If the user then enters something that doesn’t relate to that skill, the router treats it as an unresolved intent within the skill, even if it would match well with an intent from a different skill. (The
exit intent is an exception. It is always considered.) If the user then repeats that input or enters something else unrelated to the pinned context, all flows again are considered.
Consider this example of how it works when the user behaves as expected:
The user enters an explicit invocation for “Go to Pizza Skill”.
At this point, the conversation is pinned to the “order pizza” flow, meaning that the digital assistant will only look for matches in Pizza Skill.
She then enters “I want to place an order”.
The digital assistant finds a match in the skill and begins the flow for ordering a pizza.
At this point, the pin is removed.
And here’s an example of how it should work when the user proceeds in a less expected manner:
The user enters an explicit invocation for “Go to Pizza Skill”.
At this point, the conversation is pinned to the “order pizza” flow.
She then enters “transfer money”.
This input doesn’t match anything in Pizza Skill, so the router treats it as an unresolved intent within Pizza Skill (and, depending on the way the flow for
unresolvedIntentis designed, the user is asked for clarification). Intents from other skills (such as Financial Skill) are ignored, even if they would provide suitable matches.
The pin from Pizza Skill is removed.
She repeats her request to transfer money.
A match is found in Financial Skill, and the transfer money flow is started.
Digital assistants are designed to handle cases when a user provides input that does not directly relate to the most recent response of the digital assistant. For example, if a user is in the middle of a pizza order, she may suddenly ask about her bank account balance to make sure that she can pay for the pizza. Digital assistants can handle the transitions to different flows and then guide the user back to the original flow.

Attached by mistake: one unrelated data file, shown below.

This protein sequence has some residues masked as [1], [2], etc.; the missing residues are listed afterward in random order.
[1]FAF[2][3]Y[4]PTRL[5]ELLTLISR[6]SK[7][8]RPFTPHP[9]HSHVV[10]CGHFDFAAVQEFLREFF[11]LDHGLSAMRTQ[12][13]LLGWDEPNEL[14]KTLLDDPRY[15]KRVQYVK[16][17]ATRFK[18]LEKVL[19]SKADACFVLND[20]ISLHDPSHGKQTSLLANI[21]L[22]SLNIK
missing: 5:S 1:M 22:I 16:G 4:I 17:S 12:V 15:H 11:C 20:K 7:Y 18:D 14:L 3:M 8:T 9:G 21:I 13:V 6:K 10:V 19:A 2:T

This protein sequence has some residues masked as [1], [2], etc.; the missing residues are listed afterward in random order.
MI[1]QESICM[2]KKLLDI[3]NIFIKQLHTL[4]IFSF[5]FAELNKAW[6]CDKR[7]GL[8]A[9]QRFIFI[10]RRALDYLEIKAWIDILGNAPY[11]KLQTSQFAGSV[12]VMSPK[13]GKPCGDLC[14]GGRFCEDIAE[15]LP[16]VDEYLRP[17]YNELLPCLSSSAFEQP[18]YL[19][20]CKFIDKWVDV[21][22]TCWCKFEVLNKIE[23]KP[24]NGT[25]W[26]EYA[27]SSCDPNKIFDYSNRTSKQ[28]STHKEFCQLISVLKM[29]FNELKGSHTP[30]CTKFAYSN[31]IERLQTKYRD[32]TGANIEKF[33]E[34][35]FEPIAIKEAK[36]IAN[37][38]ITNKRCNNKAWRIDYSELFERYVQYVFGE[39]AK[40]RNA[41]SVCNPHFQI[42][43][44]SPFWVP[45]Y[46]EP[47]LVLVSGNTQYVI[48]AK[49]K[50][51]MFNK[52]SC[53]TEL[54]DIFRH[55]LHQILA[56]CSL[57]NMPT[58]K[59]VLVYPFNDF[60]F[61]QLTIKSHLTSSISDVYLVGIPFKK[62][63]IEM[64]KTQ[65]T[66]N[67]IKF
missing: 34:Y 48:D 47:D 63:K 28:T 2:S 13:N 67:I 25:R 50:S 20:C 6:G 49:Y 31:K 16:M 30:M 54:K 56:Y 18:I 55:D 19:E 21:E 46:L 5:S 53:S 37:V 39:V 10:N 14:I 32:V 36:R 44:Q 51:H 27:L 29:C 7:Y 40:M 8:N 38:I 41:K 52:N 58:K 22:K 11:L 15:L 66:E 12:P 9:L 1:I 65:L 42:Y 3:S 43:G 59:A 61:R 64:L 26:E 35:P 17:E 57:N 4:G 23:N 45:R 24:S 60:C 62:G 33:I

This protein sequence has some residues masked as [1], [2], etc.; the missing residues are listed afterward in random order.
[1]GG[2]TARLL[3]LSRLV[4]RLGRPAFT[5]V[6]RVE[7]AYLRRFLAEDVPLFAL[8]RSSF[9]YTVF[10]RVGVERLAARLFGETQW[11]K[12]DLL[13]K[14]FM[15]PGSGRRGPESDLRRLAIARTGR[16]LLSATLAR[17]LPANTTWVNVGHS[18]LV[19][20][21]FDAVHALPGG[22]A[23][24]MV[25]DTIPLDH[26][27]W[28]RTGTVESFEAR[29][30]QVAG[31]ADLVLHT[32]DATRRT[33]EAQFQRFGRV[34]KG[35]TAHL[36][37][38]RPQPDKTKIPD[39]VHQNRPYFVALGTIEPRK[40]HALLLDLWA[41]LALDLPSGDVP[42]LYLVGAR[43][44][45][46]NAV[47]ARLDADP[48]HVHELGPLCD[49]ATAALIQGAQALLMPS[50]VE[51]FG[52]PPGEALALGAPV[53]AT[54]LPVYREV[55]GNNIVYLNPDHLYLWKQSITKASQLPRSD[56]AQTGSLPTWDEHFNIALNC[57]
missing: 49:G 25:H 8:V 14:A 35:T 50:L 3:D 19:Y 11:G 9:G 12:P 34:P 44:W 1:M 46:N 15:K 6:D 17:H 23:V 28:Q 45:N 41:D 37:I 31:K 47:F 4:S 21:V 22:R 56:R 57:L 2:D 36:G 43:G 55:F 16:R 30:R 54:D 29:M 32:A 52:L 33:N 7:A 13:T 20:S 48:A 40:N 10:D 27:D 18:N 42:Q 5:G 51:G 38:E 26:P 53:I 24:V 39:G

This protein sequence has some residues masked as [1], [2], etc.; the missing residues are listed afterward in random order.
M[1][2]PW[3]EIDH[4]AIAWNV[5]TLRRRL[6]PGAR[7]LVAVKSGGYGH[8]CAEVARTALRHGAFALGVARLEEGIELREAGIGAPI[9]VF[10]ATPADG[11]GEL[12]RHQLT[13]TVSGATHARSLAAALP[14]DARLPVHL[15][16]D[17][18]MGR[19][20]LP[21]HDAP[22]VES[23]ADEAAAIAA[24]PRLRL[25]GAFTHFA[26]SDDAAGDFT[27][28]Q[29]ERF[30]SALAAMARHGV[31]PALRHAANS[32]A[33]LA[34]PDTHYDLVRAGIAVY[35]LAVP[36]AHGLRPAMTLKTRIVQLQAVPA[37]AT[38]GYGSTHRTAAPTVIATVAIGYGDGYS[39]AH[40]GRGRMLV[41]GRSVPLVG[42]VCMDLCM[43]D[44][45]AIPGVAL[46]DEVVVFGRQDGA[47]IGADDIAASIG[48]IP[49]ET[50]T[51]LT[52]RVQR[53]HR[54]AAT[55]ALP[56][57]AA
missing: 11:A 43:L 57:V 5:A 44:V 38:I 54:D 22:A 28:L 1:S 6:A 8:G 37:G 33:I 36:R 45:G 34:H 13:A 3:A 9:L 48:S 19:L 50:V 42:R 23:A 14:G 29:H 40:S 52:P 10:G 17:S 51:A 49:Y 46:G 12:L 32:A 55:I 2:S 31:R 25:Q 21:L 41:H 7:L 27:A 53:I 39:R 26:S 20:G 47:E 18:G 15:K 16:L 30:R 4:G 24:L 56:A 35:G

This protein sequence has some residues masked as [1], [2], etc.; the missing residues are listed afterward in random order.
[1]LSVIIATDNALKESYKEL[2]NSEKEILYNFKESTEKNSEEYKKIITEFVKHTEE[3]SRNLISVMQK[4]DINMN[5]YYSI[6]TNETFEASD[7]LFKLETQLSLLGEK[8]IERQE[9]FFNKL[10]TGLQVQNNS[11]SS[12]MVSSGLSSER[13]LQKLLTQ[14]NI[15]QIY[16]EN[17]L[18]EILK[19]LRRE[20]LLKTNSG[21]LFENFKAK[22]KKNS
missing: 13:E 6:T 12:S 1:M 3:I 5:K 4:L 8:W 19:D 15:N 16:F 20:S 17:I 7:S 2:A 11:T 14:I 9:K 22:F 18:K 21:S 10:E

Before making any routing decisions, digital assistants always listen for:
user attempts to exit the flow
explict invocations of other skills
If the confidence score for the system's exit intent or the explicit invocation of another skill meets the appropriate threshold, the digital assistant immediately re-routes to the corresponding intent.
If user doesn't attempt to exit or explicity invoke another skill, but the current state is unable to resolve the user's intent, the digital assistant will re-evaluate the user's input against all the skills and then re-route to the appropriate skill and intent.
This could happen because of:
Intercepting Calls to a Skill's
Digital assistants also are able to intercept calls that are made to the skill's
System.Intent component before the current flow has ended (in other words, before a
return transition is called in the flow). This enables the digital assistant to handle cases where the user is interrupting the flow because she wants to move to a different skill, not to a different intent in the same skill. In most cases, you want the digital assistant to intercept calls to
System.Intent, so that's the default behavior.
For example, in this code from a skill's dialog flow, there are actions that correspond with buttons for ordering pizza and ordering pasta. But there is also a
textReceived: Intent action to handle the case of a user not clicking one of the buttons.
ShowMenu: component: System.CommonResponse properties: metadata: ... processUserMessage: true transitions: actions: pizza: "OrderPizza" pasta: "OrderPasta" textReceived: Intent
If such a skill is running on its own (not in a digital assistant) and a user enters text, the skill calls
System.Intent to evaluate the user's input and provide an appropriate response. However, within a digital assistant, intents from all of the skills in the digital assistant are considered in the evaluation (by default).
If you have a case where you don't want the digital assistant to intercept these calls to
System.Intent, set the
daIntercept property to
If you want the value of the
daIntercept property to depend on the state of the conversation, you can set up a variable in the dialog flow. For example, you could set the property's value to
daInterceptSetting is a variable that you have defined in the dialog flow and where it is assigned a value (
"never") depending on the course of the user's flow through the conversation.
Route Directly from One Skill to Another
It is possible to design a skill's dialog flow to call another skill in the digital assistant directly. For example, a pizza ordering skill could have a button that enables a user to check their bank balance before they complete an order.
If a user selects an option in a skill that leads to another skill, the digital assistant provides both the routing to that second skill and the routing back to the original skill (after the flow in the second skill is completed).
Adjust Routing Parameters
Depending on the composition of skills (and their intents) in your digital assistant, you may need to adjust the values of the digital assistant’s routing parameters to better govern how your digital assistant responds to user input.
To access these settings:
Click to open the side menu, select Development > Digital Assistants, and open your digital assistant.
In the left navigation for the digital assistant, click and select the Configuration tab.
The following section details some use cases and the parameters that affect those use cases. In addition, the Introduction to Routing in Digital Assistants tutorial also provides some examples of these parameters in action.